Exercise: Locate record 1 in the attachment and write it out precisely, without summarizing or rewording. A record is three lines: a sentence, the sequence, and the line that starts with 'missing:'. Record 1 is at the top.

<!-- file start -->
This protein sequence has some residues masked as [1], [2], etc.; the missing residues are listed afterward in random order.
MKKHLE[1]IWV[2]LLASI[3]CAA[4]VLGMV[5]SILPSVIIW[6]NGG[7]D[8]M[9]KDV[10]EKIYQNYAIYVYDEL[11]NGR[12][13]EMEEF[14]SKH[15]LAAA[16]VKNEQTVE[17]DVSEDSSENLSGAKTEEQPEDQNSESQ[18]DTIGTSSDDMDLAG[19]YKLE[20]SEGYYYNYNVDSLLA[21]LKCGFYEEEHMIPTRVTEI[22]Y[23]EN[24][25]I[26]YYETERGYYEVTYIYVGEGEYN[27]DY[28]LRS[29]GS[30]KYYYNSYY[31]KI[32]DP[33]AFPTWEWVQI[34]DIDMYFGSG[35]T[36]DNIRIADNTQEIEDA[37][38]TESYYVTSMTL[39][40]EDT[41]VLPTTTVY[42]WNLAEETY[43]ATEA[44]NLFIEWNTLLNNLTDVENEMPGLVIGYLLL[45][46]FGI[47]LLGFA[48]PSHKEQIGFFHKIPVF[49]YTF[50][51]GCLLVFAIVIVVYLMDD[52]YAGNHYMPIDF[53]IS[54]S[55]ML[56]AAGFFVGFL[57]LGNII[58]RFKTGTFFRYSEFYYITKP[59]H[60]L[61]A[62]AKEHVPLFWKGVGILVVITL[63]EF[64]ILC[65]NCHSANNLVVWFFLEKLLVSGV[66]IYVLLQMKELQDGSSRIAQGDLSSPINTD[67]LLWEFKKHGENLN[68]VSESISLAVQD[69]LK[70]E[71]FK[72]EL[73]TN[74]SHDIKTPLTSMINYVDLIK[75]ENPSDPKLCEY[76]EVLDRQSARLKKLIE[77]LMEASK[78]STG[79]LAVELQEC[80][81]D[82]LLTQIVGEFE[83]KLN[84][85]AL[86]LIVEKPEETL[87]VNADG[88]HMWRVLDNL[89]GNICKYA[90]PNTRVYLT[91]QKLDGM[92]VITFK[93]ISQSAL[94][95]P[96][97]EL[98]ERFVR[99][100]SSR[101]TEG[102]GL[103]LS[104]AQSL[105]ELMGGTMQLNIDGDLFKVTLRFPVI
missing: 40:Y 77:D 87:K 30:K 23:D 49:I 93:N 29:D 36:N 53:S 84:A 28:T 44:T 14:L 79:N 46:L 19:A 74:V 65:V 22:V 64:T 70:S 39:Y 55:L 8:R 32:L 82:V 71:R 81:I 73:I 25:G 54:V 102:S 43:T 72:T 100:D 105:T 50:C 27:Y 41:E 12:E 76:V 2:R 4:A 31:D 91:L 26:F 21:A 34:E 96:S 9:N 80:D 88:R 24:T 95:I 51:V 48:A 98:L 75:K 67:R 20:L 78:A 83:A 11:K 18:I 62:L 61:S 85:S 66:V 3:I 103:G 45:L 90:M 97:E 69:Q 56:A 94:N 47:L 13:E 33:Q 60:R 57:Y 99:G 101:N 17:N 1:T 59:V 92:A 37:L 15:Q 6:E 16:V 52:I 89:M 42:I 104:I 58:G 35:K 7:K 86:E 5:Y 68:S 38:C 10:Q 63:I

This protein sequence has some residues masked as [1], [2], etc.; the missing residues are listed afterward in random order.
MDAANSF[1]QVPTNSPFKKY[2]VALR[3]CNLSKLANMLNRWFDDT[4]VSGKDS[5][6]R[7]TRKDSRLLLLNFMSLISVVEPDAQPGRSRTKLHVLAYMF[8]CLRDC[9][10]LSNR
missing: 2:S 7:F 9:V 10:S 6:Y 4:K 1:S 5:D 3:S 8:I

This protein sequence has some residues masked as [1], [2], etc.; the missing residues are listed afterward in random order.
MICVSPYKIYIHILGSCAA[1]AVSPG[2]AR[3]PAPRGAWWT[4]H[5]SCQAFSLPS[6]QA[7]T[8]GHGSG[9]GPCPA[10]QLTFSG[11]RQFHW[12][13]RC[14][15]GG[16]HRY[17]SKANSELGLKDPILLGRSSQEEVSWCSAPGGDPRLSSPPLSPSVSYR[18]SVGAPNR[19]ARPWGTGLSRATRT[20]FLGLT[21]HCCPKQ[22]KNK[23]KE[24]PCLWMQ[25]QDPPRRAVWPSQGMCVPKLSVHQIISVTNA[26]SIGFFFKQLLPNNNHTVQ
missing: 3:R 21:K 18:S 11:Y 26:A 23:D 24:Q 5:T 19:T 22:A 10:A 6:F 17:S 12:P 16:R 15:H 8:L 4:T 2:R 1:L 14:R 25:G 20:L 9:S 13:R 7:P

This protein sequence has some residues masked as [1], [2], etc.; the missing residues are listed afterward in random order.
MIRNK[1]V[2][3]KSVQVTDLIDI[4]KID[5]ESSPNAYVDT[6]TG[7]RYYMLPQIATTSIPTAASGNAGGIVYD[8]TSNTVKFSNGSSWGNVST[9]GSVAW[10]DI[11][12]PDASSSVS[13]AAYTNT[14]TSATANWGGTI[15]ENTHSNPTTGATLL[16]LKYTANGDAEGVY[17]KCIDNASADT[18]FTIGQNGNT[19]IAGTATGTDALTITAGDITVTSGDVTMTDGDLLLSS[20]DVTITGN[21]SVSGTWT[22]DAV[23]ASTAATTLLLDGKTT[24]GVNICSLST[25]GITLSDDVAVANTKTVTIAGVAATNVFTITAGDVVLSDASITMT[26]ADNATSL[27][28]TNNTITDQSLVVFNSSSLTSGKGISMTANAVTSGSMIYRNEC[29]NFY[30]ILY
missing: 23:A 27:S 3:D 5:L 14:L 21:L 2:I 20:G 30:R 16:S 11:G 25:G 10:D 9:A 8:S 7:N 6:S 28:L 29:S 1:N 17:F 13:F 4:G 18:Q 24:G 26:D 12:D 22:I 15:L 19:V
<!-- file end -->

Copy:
This protein sequence has some residues masked as [1], [2], etc.; the missing residues are listed afterward in random order.
MKKHLE[1]IWV[2]LLASI[3]CAA[4]VLGMV[5]SILPSVIIW[6]NGG[7]D[8]M[9]KDV[10]EKIYQNYAIYVYDEL[11]NGR[12][13]EMEEF[14]SKH[15]LAAA[16]VKNEQTVE[17]DVSEDSSENLSGAKTEEQPEDQNSESQ[18]DTIGTSSDDMDLAG[19]YKLE[20]SEGYYYNYNVDSLLA[21]LKCGFYEEEHMIPTRVTEI[22]Y[23]EN[24][25]I[26]YYETERGYYEVTYIYVGEGEYN[27]DY[28]LRS[29]GS[30]KYYYNSYY[31]KI[32]DP[33]AFPTWEWVQI[34]DIDMYFGSG[35]T[36]DNIRIADNTQEIEDA[37][38]TESYYVTSMTL[39][40]EDT[41]VLPTTTVY[42]WNLAEETY[43]ATEA[44]NLFIEWNTLLNNLTDVENEMPGLVIGYLLL[45][46]FGI[47]LLGFA[48]PSHKEQIGFFHKIPVF[49]YTF[50][51]GCLLVFAIVIVVYLMDD[52]YAGNHYMPIDF[53]IS[54]S[55]ML[56]AAGFFVGFL[57]LGNII[58]RFKTGTFFRYSEFYYITKP[59]H[60]L[61]A[62]AKEHVPLFWKGVGILVVITL[63]EF[64]ILC[65]NCHSANNLVVWFFLEKLLVSGV[66]IYVLLQMKELQDGSSRIAQGDLSSPINTD[67]LLWEFKKHGENLN[68]VSESISLAVQD[69]LK[70]E[71]FK[72]EL[73]TN[74]SHDIKTPLTSMINYVDLIK[75]ENPSDPKLCEY[76]EVLDRQSARLKKLIE[77]LMEASK[78]STG[79]LAVELQEC[80][81]D[82]LLTQIVGEFE[83]KLN[84][85]AL[86]LIVEKPEETL[87]VNADG[88]HMWRVLDNL[89]GNICKYA[90]PNTRVYLT[91]QKLDGM[92]VITFK[93]ISQSAL[94][95]P[96][97]EL[98]ERFVR[99][100]SSR[101]TEG[102]GL[103]LS[104]AQSL[105]ELMGGTMQLNIDGDLFKVTLRFPVI
missing: 40:Y 77:D 87:K 30:K 23:D 49:I 93:N 29:D 36:N 53:S 84:A 28:T 44:T 14:L 79:N 46:L 19:A 74:V 65:V 22:V 64:T 70:S 39:Y 55:L 8:R 32:L 82:V 71:R 81:I 73:I 25:G 54:V 102:S 43:T 72:T 100:D 105:T 50:C 27:Y 41:E 12:E 76:V 2:R 4:A 31:D 91:L 26:F 21:A 34:E 96:S 9:N 80:D 88:R 24:T 95:I 51:V 48:A 98:L 75:K 67:R 20:L 78:A 83:A 11:K 18:I 62:L 61:S 85:S 66:V 3:I 103:G 45:L 90:M 97:E 69:Q 56:A 94:N 47:L 13:E 33:Q 60:R 57:Y 99:G 101:N 17:N 1:T 59:V 92:A 37:L 15:Q 6:E 16:V 52:I 89:M 42:I 104:I 58:G 35:K 7:K 86:E 5:Y 68:S 38:C 10:Q 63:I